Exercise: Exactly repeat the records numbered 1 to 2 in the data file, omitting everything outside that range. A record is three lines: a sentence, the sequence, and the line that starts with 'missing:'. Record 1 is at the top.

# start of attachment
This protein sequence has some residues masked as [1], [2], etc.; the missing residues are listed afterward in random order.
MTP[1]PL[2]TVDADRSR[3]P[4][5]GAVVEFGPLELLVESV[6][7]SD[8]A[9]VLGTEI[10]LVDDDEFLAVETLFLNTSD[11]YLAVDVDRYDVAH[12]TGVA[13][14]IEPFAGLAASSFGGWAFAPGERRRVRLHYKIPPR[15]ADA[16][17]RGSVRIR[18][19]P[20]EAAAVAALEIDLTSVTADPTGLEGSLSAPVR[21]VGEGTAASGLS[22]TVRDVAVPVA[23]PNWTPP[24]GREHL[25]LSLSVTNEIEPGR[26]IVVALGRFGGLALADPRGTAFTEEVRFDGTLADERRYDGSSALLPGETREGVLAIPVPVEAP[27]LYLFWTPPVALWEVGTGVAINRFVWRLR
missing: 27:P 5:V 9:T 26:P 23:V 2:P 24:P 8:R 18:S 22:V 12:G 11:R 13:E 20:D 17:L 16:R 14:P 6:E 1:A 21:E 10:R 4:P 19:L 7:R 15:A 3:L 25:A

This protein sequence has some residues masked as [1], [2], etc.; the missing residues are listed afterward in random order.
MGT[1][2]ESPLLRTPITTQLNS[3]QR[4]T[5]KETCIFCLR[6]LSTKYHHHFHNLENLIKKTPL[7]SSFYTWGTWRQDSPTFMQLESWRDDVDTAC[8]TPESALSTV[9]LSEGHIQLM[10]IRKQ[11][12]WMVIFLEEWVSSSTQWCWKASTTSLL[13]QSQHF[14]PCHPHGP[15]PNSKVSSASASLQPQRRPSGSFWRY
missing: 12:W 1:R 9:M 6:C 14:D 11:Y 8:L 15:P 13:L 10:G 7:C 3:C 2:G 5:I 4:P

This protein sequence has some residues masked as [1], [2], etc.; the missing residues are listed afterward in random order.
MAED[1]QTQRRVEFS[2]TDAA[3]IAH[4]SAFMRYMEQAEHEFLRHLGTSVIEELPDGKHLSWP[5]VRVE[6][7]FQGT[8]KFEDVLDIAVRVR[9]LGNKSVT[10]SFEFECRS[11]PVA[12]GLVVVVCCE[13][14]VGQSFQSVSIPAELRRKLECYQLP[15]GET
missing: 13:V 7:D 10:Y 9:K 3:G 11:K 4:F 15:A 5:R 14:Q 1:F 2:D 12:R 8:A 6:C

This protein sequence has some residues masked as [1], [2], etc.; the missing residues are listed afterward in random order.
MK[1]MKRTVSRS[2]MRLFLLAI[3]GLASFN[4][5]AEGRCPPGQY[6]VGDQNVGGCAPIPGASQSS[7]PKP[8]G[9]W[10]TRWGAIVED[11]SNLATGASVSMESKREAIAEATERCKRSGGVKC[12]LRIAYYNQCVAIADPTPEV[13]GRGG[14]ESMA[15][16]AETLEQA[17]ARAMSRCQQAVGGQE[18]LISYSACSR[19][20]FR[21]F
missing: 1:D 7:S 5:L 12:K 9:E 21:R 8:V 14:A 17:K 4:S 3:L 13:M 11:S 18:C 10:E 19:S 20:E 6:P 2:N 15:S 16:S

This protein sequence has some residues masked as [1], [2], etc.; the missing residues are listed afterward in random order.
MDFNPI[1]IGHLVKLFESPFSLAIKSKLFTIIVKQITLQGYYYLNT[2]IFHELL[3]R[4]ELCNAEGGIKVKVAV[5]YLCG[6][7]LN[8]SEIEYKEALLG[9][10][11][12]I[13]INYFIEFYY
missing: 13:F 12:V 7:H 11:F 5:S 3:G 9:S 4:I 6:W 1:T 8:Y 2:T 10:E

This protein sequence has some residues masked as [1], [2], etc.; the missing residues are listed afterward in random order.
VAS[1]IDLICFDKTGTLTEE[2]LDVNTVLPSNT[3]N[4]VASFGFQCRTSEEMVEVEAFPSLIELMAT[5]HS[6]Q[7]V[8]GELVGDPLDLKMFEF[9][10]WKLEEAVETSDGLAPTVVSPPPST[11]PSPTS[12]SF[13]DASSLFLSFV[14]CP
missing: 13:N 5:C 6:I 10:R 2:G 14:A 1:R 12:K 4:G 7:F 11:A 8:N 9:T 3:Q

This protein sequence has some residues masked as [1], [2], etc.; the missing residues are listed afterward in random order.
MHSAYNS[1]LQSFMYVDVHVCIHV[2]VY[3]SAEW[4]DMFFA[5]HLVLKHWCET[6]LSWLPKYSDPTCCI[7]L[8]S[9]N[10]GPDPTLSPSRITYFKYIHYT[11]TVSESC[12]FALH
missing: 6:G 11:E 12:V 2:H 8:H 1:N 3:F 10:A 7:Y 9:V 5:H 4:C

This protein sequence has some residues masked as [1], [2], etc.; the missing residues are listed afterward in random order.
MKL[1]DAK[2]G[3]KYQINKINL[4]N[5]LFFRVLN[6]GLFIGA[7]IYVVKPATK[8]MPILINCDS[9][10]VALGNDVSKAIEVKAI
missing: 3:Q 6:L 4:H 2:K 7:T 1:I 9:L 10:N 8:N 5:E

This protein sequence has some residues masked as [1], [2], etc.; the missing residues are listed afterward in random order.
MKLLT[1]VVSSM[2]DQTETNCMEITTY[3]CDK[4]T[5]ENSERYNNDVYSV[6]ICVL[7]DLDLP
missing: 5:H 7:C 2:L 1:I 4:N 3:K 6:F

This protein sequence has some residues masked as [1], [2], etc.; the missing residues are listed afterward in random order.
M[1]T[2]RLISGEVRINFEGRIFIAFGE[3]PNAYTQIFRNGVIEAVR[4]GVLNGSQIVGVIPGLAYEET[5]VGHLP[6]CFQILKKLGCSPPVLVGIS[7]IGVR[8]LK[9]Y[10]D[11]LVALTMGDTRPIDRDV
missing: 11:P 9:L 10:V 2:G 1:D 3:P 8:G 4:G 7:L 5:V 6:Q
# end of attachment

This protein sequence has some residues masked as [1], [2], etc.; the missing residues are listed afterward in random order.
MTP[1]PL[2]TVDADRSR[3]P[4][5]GAVVEFGPLELLVESV[6][7]SD[8]A[9]VLGTEI[10]LVDDDEFLAVETLFLNTSD[11]YLAVDVDRYDVAH[12]TGVA[13][14]IEPFAGLAASSFGGWAFAPGERRRVRLHYKIPPR[15]ADA[16][17]RGSVRIR[18][19]P[20]EAAAVAALEIDLTSVTADPTGLEGSLSAPVR[21]VGEGTAASGLS[22]TVRDVAVPVA[23]PNWTPP[24]GREHL[25]LSLSVTNEIEPGR[26]IVVALGRFGGLALADPRGTAFTEEVRFDGTLADERRYDGSSALLPGETREGVLAIPVPVEAP[27]LYLFWTPPVALWEVGTGVAINRFVWRLR
missing: 27:P 5:V 9:T 26:P 23:V 2:P 24:P 8:R 18:S 22:V 12:G 11:R 13:E 20:D 17:L 16:R 14:P 6:E 1:A 21:E 10:R 4:P 19:L 7:R 15:A 3:L 25:A

This protein sequence has some residues masked as [1], [2], etc.; the missing residues are listed afterward in random order.
MGT[1][2]ESPLLRTPITTQLNS[3]QR[4]T[5]KETCIFCLR[6]LSTKYHHHFHNLENLIKKTPL[7]SSFYTWGTWRQDSPTFMQLESWRDDVDTAC[8]TPESALSTV[9]LSEGHIQLM[10]IRKQ[11][12]WMVIFLEEWVSSSTQWCWKASTTSLL[13]QSQHF[14]PCHPHGP[15]PNSKVSSASASLQPQRRPSGSFWRY
missing: 12:W 1:R 9:M 6:C 14:D 11:Y 8:L 15:P 13:L 10:G 7:C 3:C 2:G 5:I 4:P